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Is Closure a Requirement?


You probably have heard of that at some point in your life. Maybe you got your heartbroken and spent many nights wanting for closure. Or, maybe you broke someone’s heart and they requested you for a closure that you weren’t able to provide. Both parts are difficult and wanting closure is a very normal thing.

A lot of conversations about breakups revolve around closure. People often say things like “of course you’re hurt, you didn’t have any closure!” which leads us to believe that closure will be the key to fixing our broken heart. We look for closure as if it will provide a light to our darkness and maybe some sort of remedy to our pain. We seek that explanation that would fix everything – a neat conclusion to our story that would allow us to turn the page and move on.

But, that isn’t reality. Our world is not black and white. Any explanation that is provided will not suffice and will not be enough to move on.

That leads us to think, is closure imperative to move on?  Is it like the final ribbon we need to add to our relationship to completely wrap it up and be done with it? Will it alleviate our heartbreak?

I am here to tell you that closure is not real and you do not need closure to move on. And, even better than that – that is a GOOD thing.

Not requiring closure puts you in control. You are not waiting for permission from someone to be able to move on. You can do that all by yourself.

When I think of my previous relationship, there are times where I have wanted to ask my ex for a closure. I wanted to send that text and wait for a response. I wanted to ask why or how could he move on so quickly. But, the more honest I was with myself – the more I realized that what I wanted was not closure, what I wanted was contact. I was holding on to some type of relationship that I still had with my ex. That request for closure would lead to a conversation and would reassure me that at one point we did have something. It would ensure that even if he was not in my life anymore, I could still hold on to some shred of relationship that we had together.

So, whenever you want closure – ask yourself – do you want closure or do you want contact?

Are you doing everything in your power to have some type of relationship with your ex? Even if it is toxic, one-sided, and painful – are you holding on to that as a way of reassuring yourself that you are still a part of their life? If so, please give yourself permission to let go. Tell yourself that you are more than capable of moving on from something without a formal closure. That you have all the tools that you need to let go of a relationship.

Overall, please be reassured that you do not need contact with your ex to survive. You can gracefully let go of a relationship. It seems difficult but, it is the best thing you can do for yourself and also for your ex. Imagine you wanting to let go of a relationship and someone forcing you to stay in it. How difficult would that be for you? Give the gift of grace & let them freely live their life. They deserve to do that and in return, you will be free to live your life in your own accord.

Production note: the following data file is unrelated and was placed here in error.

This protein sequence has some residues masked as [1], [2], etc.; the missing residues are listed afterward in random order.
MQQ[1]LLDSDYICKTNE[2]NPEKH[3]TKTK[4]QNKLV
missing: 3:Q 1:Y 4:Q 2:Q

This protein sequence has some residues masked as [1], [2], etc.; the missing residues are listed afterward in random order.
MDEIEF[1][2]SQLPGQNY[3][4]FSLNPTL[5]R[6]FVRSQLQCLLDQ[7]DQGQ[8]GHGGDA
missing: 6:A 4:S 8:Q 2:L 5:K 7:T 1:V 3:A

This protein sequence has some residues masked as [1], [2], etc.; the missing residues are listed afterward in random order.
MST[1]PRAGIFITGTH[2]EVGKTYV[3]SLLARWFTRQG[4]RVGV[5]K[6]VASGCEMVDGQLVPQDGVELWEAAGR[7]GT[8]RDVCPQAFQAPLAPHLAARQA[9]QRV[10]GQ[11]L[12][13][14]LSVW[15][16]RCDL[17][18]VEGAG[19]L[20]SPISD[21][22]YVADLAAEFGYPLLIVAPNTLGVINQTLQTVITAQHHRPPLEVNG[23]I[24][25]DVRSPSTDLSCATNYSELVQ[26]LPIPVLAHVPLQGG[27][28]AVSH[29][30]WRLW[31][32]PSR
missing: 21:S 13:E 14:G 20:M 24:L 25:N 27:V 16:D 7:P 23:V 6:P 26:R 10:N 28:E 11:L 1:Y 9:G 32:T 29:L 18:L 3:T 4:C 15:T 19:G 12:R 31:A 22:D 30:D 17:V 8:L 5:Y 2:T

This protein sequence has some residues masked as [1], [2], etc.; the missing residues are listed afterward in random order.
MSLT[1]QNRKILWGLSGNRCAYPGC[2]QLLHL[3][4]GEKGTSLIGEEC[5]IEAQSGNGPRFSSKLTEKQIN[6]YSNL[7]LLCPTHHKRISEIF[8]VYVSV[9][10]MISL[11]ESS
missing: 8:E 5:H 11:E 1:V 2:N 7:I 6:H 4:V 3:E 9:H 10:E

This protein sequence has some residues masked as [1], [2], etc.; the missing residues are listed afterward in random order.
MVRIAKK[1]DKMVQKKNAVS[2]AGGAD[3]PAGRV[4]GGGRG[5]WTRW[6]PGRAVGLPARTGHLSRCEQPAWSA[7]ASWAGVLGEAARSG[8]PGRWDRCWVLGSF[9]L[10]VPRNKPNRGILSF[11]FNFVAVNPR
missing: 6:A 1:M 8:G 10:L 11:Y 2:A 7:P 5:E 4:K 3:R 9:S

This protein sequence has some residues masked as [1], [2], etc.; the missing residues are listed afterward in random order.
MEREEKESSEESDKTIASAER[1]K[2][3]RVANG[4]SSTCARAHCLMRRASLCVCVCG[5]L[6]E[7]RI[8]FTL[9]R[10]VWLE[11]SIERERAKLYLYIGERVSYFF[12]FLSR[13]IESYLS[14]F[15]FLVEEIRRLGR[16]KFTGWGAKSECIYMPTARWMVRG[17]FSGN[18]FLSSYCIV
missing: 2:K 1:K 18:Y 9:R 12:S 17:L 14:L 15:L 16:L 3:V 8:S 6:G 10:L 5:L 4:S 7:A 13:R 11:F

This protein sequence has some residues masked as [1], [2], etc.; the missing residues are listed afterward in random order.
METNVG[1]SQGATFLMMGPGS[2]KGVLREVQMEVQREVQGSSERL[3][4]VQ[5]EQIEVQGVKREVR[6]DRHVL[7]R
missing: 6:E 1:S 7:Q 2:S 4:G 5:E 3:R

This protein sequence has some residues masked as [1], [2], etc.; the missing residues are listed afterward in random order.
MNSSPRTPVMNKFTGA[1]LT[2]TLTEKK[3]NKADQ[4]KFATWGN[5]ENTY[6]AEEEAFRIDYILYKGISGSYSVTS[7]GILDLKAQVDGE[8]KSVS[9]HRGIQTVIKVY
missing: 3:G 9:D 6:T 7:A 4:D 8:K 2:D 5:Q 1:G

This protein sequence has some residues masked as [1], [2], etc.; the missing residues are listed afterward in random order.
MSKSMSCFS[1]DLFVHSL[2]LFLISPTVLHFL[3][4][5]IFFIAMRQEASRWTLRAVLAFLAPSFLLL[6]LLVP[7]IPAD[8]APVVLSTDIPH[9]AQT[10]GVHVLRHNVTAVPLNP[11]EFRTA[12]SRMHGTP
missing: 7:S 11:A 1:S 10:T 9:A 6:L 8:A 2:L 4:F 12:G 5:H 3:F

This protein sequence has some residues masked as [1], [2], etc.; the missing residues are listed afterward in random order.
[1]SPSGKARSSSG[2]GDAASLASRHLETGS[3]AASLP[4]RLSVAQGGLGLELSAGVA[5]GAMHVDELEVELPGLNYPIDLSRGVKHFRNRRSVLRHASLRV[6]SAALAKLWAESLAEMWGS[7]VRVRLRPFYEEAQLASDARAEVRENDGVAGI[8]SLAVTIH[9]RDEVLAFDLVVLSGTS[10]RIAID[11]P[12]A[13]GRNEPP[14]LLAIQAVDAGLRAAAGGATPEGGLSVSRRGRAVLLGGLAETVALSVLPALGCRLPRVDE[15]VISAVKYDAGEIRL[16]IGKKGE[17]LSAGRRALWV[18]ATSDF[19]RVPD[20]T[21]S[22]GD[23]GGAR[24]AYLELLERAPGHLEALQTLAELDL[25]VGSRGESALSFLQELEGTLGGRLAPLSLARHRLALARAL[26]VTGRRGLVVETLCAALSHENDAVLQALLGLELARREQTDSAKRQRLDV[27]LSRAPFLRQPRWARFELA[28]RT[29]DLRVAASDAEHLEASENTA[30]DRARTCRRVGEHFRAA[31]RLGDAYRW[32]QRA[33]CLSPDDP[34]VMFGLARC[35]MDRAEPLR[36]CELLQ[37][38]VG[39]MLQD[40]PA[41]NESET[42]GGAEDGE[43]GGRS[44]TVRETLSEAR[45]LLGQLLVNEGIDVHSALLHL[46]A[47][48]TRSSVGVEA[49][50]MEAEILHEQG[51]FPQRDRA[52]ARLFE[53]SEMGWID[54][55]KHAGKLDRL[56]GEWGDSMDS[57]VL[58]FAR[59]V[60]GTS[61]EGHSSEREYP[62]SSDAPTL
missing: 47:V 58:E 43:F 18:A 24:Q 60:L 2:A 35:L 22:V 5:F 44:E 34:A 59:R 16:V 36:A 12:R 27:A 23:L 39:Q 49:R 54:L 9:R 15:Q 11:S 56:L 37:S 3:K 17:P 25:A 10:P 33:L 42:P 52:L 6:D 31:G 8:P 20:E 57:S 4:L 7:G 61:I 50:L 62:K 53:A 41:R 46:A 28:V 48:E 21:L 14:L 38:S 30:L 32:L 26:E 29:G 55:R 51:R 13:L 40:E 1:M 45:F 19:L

Healing is a choice & closure is not required here at all.


Man’s Search For Meaning

Lately, I have been reading more. This year, I have read 14 books and they have all changed my viewpoint / thinking in one way or another. Reading really makes us realize that we aren’t alone and our pain is mostly universal. I recently read a book that changed my thinking profoundly. The book is called “Man’s Search for Meaning” by Viktor Frankl.

Viktor Frankel was an Australian neurologist / psychiatrist as well as a Holocaust survivor. He survived three Nazi concentration camps including Auschwitz. The struggles in his life are obviously hard to compare. When he was released from the camp, he found out his entire family including his wife was killed in concentration camps. Being passionate about neurology, he writes honestly about his thought process and mindset surviving one of the most horrific times in history.

The book is a gem and it will take forever to summarize the message it conveys but, I have summarized what I have learned and what resonated with me.

  1. You cannot control what happens to you but, you can control your response: You cannot control what happens in life and the injustices you will endure. Maybe you will be a victim of a horrific crime such as Mr. Frankl himself or face other tragedies in life like death of a loved one, a broken heart, failure in a job, an accident, and many others. These tragedies can make us extremely bitter and broken or they can be used as transformative tools to make us better human beings. We can use our pain in a way that allows us to be successful and happy. Sometimes the most horrific things we go through sets up us to be who we didn’t think we were capable of being and in turn makes us more understanding, empathetic and overall better human beings.